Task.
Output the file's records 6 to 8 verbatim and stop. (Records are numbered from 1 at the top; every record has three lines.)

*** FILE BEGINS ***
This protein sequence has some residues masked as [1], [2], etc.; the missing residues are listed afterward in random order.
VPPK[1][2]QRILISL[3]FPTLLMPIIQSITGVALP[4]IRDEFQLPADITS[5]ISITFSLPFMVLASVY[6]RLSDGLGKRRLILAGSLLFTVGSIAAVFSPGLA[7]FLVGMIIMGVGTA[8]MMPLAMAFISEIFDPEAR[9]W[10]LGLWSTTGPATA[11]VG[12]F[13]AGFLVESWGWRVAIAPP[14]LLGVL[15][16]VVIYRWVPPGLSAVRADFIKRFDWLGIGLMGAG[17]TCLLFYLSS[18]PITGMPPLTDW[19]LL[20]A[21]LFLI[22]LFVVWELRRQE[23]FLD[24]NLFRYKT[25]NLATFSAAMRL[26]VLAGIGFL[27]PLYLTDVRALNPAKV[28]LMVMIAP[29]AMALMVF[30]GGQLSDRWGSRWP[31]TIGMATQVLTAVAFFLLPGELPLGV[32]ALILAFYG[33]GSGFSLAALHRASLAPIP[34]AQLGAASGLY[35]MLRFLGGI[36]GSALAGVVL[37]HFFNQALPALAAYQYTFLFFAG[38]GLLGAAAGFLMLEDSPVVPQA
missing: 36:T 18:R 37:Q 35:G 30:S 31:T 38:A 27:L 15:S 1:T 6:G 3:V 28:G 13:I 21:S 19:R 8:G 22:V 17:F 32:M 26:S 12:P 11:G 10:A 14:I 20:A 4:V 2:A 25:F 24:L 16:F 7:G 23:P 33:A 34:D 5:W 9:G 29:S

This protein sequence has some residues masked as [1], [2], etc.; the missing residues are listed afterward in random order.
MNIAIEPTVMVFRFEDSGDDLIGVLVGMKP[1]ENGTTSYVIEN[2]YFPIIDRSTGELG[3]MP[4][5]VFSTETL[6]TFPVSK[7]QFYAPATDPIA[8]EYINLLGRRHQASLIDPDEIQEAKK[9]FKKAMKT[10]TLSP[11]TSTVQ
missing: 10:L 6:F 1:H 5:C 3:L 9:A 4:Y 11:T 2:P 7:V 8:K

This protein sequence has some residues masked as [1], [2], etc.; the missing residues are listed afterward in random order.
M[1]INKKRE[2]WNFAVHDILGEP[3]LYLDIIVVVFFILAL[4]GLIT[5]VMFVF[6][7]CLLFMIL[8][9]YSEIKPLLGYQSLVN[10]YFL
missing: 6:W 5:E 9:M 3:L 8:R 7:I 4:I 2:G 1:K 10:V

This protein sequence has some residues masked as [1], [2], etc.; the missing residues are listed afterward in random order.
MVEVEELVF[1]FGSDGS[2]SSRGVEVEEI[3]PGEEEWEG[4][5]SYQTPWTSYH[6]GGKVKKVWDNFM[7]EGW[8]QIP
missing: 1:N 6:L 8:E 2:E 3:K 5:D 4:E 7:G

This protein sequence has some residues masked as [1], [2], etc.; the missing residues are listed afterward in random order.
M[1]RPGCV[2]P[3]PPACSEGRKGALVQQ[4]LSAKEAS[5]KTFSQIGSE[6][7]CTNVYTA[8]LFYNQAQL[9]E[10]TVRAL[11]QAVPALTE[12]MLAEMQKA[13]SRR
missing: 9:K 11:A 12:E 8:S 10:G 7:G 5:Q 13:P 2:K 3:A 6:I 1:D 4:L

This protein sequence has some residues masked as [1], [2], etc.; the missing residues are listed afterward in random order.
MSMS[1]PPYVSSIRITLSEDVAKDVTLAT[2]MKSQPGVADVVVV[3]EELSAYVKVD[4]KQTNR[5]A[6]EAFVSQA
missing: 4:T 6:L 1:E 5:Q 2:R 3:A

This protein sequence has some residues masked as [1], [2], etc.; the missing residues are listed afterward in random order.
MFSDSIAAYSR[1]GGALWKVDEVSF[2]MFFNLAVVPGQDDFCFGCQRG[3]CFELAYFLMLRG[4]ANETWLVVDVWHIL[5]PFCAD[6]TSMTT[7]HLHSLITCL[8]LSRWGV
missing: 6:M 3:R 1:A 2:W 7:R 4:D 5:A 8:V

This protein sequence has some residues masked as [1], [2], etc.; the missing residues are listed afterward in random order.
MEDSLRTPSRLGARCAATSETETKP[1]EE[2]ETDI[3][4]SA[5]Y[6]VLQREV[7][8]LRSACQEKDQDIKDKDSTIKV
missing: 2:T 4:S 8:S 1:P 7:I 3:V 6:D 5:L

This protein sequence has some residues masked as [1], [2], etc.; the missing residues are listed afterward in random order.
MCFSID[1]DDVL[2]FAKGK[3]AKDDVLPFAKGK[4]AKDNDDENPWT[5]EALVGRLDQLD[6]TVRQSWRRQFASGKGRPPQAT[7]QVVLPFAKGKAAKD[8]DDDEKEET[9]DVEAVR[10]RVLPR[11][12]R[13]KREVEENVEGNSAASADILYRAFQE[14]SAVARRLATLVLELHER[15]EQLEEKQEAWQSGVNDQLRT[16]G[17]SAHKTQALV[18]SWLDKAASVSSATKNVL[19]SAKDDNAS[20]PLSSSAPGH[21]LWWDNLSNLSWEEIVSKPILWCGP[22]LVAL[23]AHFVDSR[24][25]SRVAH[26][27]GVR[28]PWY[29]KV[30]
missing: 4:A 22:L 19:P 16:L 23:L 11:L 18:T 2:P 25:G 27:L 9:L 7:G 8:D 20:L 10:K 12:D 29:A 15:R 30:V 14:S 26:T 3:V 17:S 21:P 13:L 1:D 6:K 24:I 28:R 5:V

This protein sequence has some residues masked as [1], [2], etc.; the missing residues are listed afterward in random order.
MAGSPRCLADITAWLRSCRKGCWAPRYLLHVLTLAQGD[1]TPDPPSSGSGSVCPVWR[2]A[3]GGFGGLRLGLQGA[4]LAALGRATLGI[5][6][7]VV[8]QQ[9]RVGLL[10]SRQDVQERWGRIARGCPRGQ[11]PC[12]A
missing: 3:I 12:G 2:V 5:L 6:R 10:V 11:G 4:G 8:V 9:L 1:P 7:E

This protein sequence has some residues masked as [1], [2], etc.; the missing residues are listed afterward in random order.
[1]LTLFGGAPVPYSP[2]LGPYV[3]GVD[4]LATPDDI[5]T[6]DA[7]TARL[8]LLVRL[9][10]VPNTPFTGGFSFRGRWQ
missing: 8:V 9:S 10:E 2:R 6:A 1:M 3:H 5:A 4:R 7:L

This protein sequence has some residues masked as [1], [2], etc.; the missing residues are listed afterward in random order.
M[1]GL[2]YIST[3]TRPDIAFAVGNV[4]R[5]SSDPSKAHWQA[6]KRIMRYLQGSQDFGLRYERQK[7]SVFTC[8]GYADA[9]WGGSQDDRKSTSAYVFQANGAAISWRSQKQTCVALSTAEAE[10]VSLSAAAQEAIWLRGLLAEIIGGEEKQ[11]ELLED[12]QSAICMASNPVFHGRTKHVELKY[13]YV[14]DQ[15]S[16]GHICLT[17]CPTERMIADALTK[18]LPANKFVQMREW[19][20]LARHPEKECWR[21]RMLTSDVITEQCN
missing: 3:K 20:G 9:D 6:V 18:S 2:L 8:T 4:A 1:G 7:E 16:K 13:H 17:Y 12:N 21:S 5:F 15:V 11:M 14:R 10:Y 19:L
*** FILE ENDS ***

This protein sequence has some residues masked as [1], [2], etc.; the missing residues are listed afterward in random order.
MSMS[1]PPYVSSIRITLSEDVAKDVTLAT[2]MKSQPGVADVVVV[3]EELSAYVKVD[4]KQTNR[5]A[6]EAFVSQA
missing: 4:T 6:L 1:E 5:Q 2:R 3:A

This protein sequence has some residues masked as [1], [2], etc.; the missing residues are listed afterward in random order.
MFSDSIAAYSR[1]GGALWKVDEVSF[2]MFFNLAVVPGQDDFCFGCQRG[3]CFELAYFLMLRG[4]ANETWLVVDVWHIL[5]PFCAD[6]TSMTT[7]HLHSLITCL[8]LSRWGV
missing: 6:M 3:R 1:A 2:W 7:R 4:D 5:A 8:V

This protein sequence has some residues masked as [1], [2], etc.; the missing residues are listed afterward in random order.
MEDSLRTPSRLGARCAATSETETKP[1]EE[2]ETDI[3][4]SA[5]Y[6]VLQREV[7][8]LRSACQEKDQDIKDKDSTIKV
missing: 2:T 4:S 8:S 1:P 7:I 3:V 6:D 5:L